Variant(s): also as·cet·i·cal \-ti-kəl\
Etymology: Greek askētikos, literally, laborious, from askētēs one that exercises, hermit, from askein to work, exercise
1 : practicing strict self-denial as a measure of personal and especially spiritual discipline
2 : austere in appearance, manner, or attitude
What is powerful in Extra Life performances is not any sense of frenzy or abandon; it is in the very exercise and limits of control. It can be viewed, in this sense, as something of a musical fascist state—it derives all of its power from the complete alignment and subservience of its component parts and none from the emotional outburst of the individual. It is a music of gleaming, mechanical force, not a headless, communal force but one of severely pointed and sharpened intent. Fascism’s etymological root, the Latin Fascis denotes “strength through unity” and, literally, “a bundle of sticks;” both true and clear sympathetic ideas to the work of Extra Life. Entirely through-composed music, it rings out as a cascade of tightly wound voices, a musical bundle of sticks made Leviathan by their close-hewn and tightly bound arrangement. It is not a music of open space but of battened hatches and sealed exits, and nuclear fission.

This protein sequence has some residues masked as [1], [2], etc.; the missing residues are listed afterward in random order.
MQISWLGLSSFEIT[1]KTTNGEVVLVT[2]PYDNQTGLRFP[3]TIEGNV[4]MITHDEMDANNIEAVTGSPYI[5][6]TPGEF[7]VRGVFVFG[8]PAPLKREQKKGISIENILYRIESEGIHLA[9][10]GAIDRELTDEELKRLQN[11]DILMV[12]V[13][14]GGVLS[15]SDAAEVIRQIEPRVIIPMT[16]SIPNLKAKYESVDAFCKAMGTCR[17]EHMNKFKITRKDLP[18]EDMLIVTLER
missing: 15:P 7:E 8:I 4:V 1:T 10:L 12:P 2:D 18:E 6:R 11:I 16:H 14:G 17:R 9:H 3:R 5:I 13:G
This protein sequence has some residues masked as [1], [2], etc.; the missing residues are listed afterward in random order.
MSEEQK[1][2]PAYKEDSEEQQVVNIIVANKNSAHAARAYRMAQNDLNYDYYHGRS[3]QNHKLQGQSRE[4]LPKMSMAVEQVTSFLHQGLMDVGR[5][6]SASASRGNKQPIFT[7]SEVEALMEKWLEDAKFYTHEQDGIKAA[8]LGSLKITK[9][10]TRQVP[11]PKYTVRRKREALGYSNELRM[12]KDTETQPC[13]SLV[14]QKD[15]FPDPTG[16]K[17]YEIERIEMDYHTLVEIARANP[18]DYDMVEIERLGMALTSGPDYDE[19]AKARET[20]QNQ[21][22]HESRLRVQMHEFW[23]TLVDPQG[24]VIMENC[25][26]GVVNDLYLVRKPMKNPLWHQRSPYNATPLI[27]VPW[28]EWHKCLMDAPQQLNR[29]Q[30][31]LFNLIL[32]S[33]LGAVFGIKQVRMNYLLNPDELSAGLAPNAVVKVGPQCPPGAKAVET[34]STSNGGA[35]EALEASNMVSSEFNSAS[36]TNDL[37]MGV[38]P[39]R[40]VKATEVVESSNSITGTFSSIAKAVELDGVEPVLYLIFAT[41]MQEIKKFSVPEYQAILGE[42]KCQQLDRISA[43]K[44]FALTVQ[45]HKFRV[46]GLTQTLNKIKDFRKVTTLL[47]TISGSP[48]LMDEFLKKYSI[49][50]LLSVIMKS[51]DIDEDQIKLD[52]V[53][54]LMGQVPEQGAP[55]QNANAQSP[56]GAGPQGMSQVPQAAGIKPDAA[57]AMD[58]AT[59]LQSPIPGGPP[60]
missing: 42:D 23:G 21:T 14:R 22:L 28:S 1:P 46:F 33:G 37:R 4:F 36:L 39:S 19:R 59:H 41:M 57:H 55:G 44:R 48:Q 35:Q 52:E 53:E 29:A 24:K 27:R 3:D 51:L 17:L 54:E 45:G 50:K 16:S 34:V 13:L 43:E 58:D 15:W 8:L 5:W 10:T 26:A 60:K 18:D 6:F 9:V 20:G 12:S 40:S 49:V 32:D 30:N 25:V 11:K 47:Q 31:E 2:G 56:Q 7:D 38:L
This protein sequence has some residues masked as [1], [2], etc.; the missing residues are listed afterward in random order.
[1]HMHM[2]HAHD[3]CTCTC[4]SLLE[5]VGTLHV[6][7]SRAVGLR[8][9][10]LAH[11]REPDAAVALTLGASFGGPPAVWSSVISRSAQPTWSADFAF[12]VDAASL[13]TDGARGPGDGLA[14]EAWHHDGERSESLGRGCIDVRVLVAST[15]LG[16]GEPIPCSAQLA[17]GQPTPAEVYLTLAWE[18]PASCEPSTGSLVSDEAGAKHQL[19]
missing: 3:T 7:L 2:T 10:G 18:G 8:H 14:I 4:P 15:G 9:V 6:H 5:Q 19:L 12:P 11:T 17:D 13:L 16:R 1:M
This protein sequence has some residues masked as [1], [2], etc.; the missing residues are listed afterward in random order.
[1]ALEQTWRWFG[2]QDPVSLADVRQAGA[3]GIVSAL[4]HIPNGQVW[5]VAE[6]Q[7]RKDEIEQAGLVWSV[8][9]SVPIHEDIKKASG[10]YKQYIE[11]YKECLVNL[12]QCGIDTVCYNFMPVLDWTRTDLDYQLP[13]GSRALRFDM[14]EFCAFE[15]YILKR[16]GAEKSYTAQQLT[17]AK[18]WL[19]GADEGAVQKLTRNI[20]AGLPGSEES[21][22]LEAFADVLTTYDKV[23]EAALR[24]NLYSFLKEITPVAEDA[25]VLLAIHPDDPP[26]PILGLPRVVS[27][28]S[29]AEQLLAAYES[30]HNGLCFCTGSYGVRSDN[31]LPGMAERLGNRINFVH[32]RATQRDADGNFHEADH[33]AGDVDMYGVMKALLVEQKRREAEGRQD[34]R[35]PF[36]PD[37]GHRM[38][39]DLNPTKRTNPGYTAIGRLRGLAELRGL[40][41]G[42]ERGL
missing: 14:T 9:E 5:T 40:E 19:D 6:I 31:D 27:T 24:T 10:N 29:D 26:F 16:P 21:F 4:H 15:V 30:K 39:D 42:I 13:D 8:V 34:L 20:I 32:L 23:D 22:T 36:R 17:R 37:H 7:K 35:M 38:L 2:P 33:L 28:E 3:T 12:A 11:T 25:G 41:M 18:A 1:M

While essentially contemporary punk rock music, Extra Life can also be viewed as the logical progression of experimental music production from the post-improvised music generation. Like the developers and practitioners of most forms of occult science and “magic,” Extra Life observe and act by the tenet that the true ecstatic spiritual state can be reached only through applied efforts and coordinated design and not through an ephemeral abandonment of worldly bonds. Truly higher states must be reached by divinely arranging the present structures and elements of this world rather than flaccidly dissolving amongst them.